Students Present Research at the American Association of Geographers (AAG) Annual Meeting
Environmental Studies majors Tori Bearden and Kristen Cooney jointly presented on their honor’s theses at the Annual Meetings of the American Association of Geographers. Their talk, entitled “Fighting Food Insecurity in the City: What Role for Street Trees” was just one of nearly 20 presentations across five separate sessions devoted to a focus on “Trees in the City” from diverse scholars at this conference, with presenters ranging from U.S. Forest Service research scientists and other academic scholars to urban forest practitioners. The AAG’s Annual Meetings draws 1000s of scholars from across the globe. Originally planned as an in-person meeting in New York City, the conference was moved to a virtual format in response to the situation with the Omicron variant of the COVID-19 virus.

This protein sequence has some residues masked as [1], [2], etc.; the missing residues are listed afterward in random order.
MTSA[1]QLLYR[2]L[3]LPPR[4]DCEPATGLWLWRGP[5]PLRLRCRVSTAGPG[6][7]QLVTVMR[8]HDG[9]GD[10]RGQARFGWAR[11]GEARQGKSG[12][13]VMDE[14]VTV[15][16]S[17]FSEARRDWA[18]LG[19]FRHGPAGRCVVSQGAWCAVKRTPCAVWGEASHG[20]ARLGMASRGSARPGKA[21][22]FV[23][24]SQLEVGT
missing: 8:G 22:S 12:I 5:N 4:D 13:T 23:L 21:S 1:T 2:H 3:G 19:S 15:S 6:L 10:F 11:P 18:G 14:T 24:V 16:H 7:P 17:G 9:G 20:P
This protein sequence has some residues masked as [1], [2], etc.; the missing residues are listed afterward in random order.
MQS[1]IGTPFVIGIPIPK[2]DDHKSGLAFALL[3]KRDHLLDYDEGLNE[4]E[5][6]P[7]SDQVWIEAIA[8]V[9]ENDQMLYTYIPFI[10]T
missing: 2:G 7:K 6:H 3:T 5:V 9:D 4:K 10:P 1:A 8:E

Tori and Kristen’s presentation draws on their separate thesis, which each investigates a different East Coast City but that both rely on the use of ESRI’s ArcMap to spatially analyze the distribution of street trees according to the food items they produce in relation to food insecure areas. While Tori’s research examines Healthy Food Priority Areas and street trees in Baltimore, MD, Kristen’s research examines New York City’s street trees within the city’s so-called Fresh Zones. Both projects were first developed as Summer Fellows projects in 2021 under the mentorship of Dr. Hurley (urban forest focus) and Dr. Ashcroft (GIS spatial analysis).
Both students will defend their final theses later during the Spring 2022 Semester.
Ms. Bearden is also minoring in food studies and Ms. Cooney is double-majoring in Art. Both students are part of the Urban Food Forest Guardians, working to ensure the success of outreach efforts of this new departmental initiative.